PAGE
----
Retro-spective Review: Warrior – Fighting for the Earth

Label: MCA Records
Released: 1985

Warrior_Fighting+For+The+EarthI’m not sure why it took me so long to get around to this little gem of an album. It pretty much defines the term “forgotten classic” and I’m sure many never even heard of Warrior. They’ve had an extremely stop-start career, having released only four albums in 30 years, but their 1985 debut Fighting for the Earth is a classic piece of 80s metal loaded of top-notch, super memorable anthems that straddle the line between a classic, old school style and gritty hard rock. Sounding like a mix of early Savatage, Obsession and Armored Saint, it’s one of those platters that epitomized the early American metal sound and after this release, they were often spoken of in the same breath as Queensryche as the “next big thing.” It never worked out that way though and they didn’t even release a follow up until 1998, but this album stands the test of time and remains a must have for fans of the classic period of American metal.

The Warrior sound eschewed speed or any of the more extreme styles that were being birthed around 85 and instead, stuck to textbook, mid-tempo traditional metal with a overriding dedication to hooky choruses and dramatic, over-the-top dynamics. Every song is designed to stick in the ear and they were shockingly adept at achieving exactly that. The title track is a great example: simple as hell, but so damn metal, and Perry McCarty does his best “Jon Olivia on steroids” impression to sell the whole “alien invasion to wipe us all out” motif. Better still is the impossibly catchy “Defenders of Creation,” which has a sound similar to what Yngwie Malmsteen achieved on his excellent Marching Out album and it rocks a chorus that will haunt your dreams forevermore.

Also highly addicting is “Only the Strong Survive” which benefits from an odd trace of melancholy in an otherwise rocking metal tune; the pumping, balls-to-the-wall thunder of “Ruler” and the very Armored Saint-esque “Mind Over Matter,” which you can almost hear John Bush singing if you try. I would be wholly remiss in my retro duties if I failed to mention “Welcome Aboard,” which reminds me of a metallized version of something Styx would have written in their “Mr. Roboto” era. It’s metal-as-hell, but slightly silly and a bit jaunty. It’s also insanely catchy.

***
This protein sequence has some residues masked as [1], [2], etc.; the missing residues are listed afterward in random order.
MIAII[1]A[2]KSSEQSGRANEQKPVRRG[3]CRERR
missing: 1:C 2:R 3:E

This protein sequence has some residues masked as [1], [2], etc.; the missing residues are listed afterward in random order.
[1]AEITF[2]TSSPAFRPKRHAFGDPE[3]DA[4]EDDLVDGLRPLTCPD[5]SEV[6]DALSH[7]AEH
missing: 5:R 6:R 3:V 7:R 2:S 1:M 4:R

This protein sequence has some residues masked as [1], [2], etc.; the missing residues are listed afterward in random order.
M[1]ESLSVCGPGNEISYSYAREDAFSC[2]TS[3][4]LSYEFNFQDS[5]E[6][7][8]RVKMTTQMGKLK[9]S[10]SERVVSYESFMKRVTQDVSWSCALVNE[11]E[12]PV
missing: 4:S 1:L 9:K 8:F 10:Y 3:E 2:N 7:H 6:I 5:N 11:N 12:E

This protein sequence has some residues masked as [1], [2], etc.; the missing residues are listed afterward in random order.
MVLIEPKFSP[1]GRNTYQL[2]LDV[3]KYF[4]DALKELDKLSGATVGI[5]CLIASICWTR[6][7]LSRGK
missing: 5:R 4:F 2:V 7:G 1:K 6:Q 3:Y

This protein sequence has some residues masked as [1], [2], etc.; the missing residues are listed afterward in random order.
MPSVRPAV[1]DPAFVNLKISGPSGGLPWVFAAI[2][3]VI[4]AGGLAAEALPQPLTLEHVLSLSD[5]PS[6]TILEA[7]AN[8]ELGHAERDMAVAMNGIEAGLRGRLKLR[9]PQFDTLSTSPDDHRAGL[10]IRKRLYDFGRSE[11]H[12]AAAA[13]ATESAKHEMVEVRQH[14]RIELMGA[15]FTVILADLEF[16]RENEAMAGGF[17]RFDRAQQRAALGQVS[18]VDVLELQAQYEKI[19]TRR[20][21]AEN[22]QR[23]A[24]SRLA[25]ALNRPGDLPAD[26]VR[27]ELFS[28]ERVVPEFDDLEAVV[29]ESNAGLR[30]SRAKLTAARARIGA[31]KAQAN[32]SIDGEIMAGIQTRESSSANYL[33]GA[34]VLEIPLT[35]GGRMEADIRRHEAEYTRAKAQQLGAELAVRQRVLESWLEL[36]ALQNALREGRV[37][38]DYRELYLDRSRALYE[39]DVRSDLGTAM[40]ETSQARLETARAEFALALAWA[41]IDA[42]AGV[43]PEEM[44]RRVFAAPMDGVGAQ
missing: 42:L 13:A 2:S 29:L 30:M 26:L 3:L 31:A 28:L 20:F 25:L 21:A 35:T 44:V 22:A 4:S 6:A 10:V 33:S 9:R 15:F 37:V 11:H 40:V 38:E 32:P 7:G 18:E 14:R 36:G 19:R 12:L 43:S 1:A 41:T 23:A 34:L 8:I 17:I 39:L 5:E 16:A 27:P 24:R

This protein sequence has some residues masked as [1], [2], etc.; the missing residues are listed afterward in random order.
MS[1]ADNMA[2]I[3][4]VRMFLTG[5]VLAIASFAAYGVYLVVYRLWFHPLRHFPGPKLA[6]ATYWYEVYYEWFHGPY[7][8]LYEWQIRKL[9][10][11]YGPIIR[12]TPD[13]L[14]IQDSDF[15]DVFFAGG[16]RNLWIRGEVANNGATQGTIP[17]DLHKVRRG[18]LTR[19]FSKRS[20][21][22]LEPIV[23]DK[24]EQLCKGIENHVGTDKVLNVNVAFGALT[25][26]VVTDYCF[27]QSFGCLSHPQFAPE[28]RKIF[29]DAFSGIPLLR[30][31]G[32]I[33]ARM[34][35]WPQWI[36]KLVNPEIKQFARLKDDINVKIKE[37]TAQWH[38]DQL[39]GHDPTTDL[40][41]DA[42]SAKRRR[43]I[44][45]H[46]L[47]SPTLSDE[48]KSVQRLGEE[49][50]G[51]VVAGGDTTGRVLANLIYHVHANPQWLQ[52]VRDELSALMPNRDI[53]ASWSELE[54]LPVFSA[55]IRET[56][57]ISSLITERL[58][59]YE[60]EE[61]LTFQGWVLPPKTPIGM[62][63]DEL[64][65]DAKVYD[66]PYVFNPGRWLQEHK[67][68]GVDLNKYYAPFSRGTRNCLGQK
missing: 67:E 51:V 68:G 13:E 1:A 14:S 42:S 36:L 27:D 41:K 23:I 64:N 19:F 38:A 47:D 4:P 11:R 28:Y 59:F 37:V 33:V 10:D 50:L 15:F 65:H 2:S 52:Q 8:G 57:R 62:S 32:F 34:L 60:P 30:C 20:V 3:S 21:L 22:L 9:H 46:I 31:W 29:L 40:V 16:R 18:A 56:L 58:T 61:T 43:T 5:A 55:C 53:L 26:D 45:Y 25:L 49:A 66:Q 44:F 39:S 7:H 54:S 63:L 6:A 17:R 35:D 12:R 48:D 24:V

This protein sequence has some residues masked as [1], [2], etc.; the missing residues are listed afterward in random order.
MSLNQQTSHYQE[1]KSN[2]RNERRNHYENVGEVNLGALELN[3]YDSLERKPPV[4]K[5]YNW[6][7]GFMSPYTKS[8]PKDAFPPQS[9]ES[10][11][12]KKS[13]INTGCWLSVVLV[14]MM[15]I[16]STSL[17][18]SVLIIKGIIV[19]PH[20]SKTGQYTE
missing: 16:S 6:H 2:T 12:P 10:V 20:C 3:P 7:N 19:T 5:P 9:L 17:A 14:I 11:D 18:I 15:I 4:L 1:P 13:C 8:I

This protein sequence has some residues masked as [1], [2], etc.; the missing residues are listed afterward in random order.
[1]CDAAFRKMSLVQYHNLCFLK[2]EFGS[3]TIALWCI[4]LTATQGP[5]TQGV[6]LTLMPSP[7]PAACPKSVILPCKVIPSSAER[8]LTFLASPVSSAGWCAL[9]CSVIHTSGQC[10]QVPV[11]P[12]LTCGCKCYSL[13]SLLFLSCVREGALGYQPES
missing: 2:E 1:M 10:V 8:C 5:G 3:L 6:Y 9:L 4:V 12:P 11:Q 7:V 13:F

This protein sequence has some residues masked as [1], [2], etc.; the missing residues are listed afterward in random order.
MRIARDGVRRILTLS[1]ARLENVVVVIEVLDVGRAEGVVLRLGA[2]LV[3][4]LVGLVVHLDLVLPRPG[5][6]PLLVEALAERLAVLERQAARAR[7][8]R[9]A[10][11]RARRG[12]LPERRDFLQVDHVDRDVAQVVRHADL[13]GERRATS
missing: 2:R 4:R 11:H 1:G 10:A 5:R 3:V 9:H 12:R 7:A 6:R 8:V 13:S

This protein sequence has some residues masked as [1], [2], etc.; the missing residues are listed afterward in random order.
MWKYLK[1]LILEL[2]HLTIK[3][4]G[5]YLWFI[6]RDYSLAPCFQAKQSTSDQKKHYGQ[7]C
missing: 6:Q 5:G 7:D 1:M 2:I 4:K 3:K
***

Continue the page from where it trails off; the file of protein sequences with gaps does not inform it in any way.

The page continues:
It’s a very short album at 38 minutes, but there’s no fat or filler and it plays like a champ from start to finish. It also benefits from a pretty impressive production job – clear, but with a lot of depth and punch. The guitars have heft and the vocals are out front and strong, without overpowering everything.

Warrior_1985Though the band was the brainchild of guitarist Joe Floyd, it was McCarty’s vocals that grabbed my attention and made me an instant fan. He had the ultimate metal voice, big, loud and rough, but capable of surprisingly nuance. If you can imagine a cross between Jon Oliva and Kevin Dubrow (Quiet Riot) with a smattering of John Bush, you’re on the right track. His commanding voice sells the high-quality songs and makes them extra impactful and he’s always been one of my favorite metal singers, despite the paucity of material he appears on. Joe Floyd was no slouch either, and his playing is rich in old school metal traditions, borrowing from hair metal, hard rock and trve metal equally to get the big hooks into your brain. He often reminded me of George Lynch (Dokken), but he always kept things heavier and more meaty.

After a career killing vanishing act until 98, Ancient Future was a surprisingly solid follow up, though it couldn’t top this beauty. After that, McCarty split and was replaced by Rob Rock for 2001s Code of Life, and later by Marc Storace (Krokus, yes I know, shut up already) for 2004s War of Gods and Men. Apparently they’re recording something new as I write this, but nothing they do will ever be as good as this precious debut. If you love old school metal, find this thing by hook or by crook. I guarantee you won’t be disappointed. Welcome aboard!

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